Compassion in World Farming Launches Friendly Food Alliance
Compassion in World Farming announced today it will be launching a pilot to help food businesses prepare for future protein markets. The project, called the Friendly Food Alliance, aims to bring food businesses and producers to the table to create innovative solutions for diversifying protein offerings. The Alliance will pilot solutions around how to remain relevant in a rapidly changing marketplace with regard to protein, and how to most effectively contribute to a healthy, sustainable food and farming system.
The overall aim of the project is to achieve a 25% reduction in the number of animals in a company’s supply chain by 2025.
Leah Garces, US Executive Director of Compassion in World Farming, says: “In the last ten years, we have worked with hundreds of corporate partners to improve the lives of one billion farmed animals by committing to cage-free eggs and higher welfare chickens. We are proud of what has been achieved. But in that same time ten billion more animals have entered factory farming due to rising population and associated demand for protein. This comes at a huge planetary cost.”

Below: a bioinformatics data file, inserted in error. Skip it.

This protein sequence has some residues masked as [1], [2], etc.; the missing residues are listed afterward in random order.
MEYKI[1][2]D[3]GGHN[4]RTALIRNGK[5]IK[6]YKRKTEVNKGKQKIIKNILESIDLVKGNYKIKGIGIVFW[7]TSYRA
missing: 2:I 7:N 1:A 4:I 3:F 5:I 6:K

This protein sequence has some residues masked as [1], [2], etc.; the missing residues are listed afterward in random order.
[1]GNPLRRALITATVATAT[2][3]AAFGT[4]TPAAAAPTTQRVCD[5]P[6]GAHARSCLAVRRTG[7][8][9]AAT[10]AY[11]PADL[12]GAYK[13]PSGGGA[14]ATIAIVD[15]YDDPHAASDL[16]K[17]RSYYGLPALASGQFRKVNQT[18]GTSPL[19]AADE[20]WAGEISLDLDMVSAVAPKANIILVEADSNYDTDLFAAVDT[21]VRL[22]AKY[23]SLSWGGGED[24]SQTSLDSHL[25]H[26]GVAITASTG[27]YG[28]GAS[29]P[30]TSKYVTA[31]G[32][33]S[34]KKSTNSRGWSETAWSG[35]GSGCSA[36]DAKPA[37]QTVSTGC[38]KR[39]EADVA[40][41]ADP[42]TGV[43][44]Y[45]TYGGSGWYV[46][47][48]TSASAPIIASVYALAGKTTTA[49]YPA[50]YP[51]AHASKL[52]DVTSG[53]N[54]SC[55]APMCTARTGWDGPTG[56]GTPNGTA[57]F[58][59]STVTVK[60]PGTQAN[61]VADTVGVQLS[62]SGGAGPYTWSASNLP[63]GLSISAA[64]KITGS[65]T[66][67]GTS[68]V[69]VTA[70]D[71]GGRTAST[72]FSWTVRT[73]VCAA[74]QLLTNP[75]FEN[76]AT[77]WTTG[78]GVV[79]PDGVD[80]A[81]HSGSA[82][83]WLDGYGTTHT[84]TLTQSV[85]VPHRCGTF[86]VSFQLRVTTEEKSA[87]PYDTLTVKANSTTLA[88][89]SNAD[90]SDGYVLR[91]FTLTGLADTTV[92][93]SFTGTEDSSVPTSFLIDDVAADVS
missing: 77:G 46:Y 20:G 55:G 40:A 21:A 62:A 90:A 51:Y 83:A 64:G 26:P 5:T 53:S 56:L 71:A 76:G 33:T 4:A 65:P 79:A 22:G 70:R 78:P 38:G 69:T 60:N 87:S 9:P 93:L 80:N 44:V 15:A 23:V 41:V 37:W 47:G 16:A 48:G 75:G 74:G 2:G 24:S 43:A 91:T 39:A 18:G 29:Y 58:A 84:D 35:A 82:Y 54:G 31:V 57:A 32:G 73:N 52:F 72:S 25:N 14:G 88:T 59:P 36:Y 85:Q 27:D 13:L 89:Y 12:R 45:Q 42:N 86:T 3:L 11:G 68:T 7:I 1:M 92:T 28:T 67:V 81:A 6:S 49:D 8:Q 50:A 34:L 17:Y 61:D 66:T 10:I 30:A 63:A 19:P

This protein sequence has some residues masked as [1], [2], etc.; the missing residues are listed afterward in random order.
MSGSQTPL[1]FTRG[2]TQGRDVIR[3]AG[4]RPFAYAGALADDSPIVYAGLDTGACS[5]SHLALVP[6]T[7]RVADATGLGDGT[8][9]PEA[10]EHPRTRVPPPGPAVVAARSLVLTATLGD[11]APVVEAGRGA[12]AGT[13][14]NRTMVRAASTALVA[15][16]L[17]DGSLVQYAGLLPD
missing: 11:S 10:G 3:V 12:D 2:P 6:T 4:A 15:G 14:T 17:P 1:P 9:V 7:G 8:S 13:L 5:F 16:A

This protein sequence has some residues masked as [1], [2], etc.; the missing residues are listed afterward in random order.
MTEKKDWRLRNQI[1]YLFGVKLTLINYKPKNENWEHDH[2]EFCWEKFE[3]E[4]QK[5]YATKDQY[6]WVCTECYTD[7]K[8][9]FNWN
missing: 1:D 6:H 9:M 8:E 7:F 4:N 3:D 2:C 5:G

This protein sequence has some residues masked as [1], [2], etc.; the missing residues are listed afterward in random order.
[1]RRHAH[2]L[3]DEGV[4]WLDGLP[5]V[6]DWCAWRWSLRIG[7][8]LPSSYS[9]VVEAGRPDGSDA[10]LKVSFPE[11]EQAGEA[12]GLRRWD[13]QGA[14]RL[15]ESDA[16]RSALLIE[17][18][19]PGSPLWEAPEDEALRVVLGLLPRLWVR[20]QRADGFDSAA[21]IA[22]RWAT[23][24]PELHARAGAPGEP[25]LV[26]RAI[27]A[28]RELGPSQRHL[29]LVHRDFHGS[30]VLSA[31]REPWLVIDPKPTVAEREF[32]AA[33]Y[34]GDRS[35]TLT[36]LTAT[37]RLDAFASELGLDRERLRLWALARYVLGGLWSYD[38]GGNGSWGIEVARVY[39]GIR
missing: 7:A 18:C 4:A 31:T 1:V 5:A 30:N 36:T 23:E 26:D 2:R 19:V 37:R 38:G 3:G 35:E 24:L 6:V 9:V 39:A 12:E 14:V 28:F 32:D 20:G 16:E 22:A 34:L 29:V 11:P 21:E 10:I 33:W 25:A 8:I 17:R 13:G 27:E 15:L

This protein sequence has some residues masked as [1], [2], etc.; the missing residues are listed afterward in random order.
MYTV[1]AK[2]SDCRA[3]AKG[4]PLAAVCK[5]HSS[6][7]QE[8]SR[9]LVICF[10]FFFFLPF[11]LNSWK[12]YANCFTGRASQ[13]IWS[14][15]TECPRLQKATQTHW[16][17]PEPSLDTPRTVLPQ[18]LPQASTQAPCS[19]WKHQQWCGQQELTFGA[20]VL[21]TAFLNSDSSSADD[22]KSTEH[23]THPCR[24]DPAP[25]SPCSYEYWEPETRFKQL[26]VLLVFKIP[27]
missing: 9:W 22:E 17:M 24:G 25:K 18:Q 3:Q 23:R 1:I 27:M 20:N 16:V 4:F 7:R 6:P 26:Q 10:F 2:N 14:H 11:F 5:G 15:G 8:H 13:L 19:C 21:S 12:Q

A recent paper published in Science concludes that reducing consumption of animal products is critical to reducing human environmental impacts. The new analysis shows that while eggs, aquaculture, meat, and dairy provide just 18% of calories and 37% of protein, it uses an astounding 83% of farmland and produces 60% of agriculture’s greenhouse gas emissions. The paper states that moving from current diets to excluding animal products has transformative potential, reducing food’s land use by 76% and GHG emissions by 49%, amongst other beneficial impacts.
“We must take seriously the limits of our planet’s resources. It is a simple math problem—we don’t have enough land and water to continue with animal agriculture at this level. The Friendly Food Alliance is about getting companies on track and prepared for exciting trends in protein consumption and our very sobering resource limitations,” continues Garces.
Compassion will recruit up to 10 companies for a one-year pilot. At the end of the year, we will bring the 10 pilot companies together to share what has been learned. Findings will be published and used to expand the project to a wider group of companies. Interested companies should apply here to be part of the pilot.
To recognize corporate efforts to reduce the number of animals in their supply chain, Compassion is also launching the Friendly Food Award. The three levels of the award—bronze, silver, and gold—will recognize 10%, 15% and 25% commitments to reduction in five years, respectively.